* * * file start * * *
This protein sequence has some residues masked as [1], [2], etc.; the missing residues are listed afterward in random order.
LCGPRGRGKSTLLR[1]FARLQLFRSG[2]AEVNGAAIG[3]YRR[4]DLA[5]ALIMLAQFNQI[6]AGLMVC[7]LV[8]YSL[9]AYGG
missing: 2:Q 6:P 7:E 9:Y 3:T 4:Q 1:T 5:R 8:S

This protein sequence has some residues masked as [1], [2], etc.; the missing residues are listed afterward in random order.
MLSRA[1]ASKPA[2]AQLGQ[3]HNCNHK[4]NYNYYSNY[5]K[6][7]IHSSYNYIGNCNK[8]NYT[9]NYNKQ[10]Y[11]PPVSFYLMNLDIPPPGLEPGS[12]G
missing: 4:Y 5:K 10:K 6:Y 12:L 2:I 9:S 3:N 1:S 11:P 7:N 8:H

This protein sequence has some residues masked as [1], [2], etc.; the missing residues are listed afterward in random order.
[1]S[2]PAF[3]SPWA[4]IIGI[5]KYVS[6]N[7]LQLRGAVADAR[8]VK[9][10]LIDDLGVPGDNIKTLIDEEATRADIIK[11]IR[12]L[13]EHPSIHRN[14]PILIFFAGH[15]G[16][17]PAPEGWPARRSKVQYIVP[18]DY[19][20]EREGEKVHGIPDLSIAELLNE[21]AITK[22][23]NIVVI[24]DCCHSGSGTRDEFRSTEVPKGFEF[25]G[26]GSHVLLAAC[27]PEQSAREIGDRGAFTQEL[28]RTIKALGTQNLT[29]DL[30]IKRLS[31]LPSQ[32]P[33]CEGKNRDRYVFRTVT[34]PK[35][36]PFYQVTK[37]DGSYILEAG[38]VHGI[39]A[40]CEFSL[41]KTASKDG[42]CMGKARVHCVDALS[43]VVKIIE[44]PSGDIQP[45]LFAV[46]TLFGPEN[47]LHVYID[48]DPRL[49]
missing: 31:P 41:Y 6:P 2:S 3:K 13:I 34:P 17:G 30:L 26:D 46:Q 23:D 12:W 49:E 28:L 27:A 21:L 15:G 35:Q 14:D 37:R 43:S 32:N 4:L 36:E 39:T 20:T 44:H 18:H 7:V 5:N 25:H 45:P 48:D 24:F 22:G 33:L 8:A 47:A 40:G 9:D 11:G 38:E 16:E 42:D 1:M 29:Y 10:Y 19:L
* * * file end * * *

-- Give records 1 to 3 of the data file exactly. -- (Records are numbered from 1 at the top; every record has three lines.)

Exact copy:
This protein sequence has some residues masked as [1], [2], etc.; the missing residues are listed afterward in random order.
LCGPRGRGKSTLLR[1]FARLQLFRSG[2]AEVNGAAIG[3]YRR[4]DLA[5]ALIMLAQFNQI[6]AGLMVC[7]LV[8]YSL[9]AYGG
missing: 2:Q 6:P 7:E 9:Y 3:T 4:Q 1:T 5:R 8:S

This protein sequence has some residues masked as [1], [2], etc.; the missing residues are listed afterward in random order.
MLSRA[1]ASKPA[2]AQLGQ[3]HNCNHK[4]NYNYYSNY[5]K[6][7]IHSSYNYIGNCNK[8]NYT[9]NYNKQ[10]Y[11]PPVSFYLMNLDIPPPGLEPGS[12]G
missing: 4:Y 5:K 10:K 6:Y 12:L 2:I 9:S 3:N 1:S 11:P 7:N 8:H

This protein sequence has some residues masked as [1], [2], etc.; the missing residues are listed afterward in random order.
[1]S[2]PAF[3]SPWA[4]IIGI[5]KYVS[6]N[7]LQLRGAVADAR[8]VK[9][10]LIDDLGVPGDNIKTLIDEEATRADIIK[11]IR[12]L[13]EHPSIHRN[14]PILIFFAGH[15]G[16][17]PAPEGWPARRSKVQYIVP[18]DY[19][20]EREGEKVHGIPDLSIAELLNE[21]AITK[22][23]NIVVI[24]DCCHSGSGTRDEFRSTEVPKGFEF[25]G[26]GSHVLLAAC[27]PEQSAREIGDRGAFTQEL[28]RTIKALGTQNLT[29]DL[30]IKRLS[31]LPSQ[32]P[33]CEGKNRDRYVFRTVT[34]PK[35][36]PFYQVTK[37]DGSYILEAG[38]VHGI[39]A[40]CEFSL[41]KTASKDG[42]CMGKARVHCVDALS[43]VVKIIE[44]PSGDIQP[45]LFAV[46]TLFGPEN[47]LHVYID[48]DPRL[49]
missing: 31:P 41:Y 6:P 2:S 3:K 13:I 34:P 17:G 30:L 26:D 46:Q 23:D 12:W 49:E 28:L 27:A 21:L 15:G 35:Q 14:D 37:R 43:S 32:N 4:L 36:E 39:T 20:T 44:H 18:H 7:V 5:N 25:H 45:P 48:D 24:F 22:G 33:L 8:A 47:A 40:G 9:D 11:G 38:E 16:E 42:D 1:M 29:Y 10:Y 19:L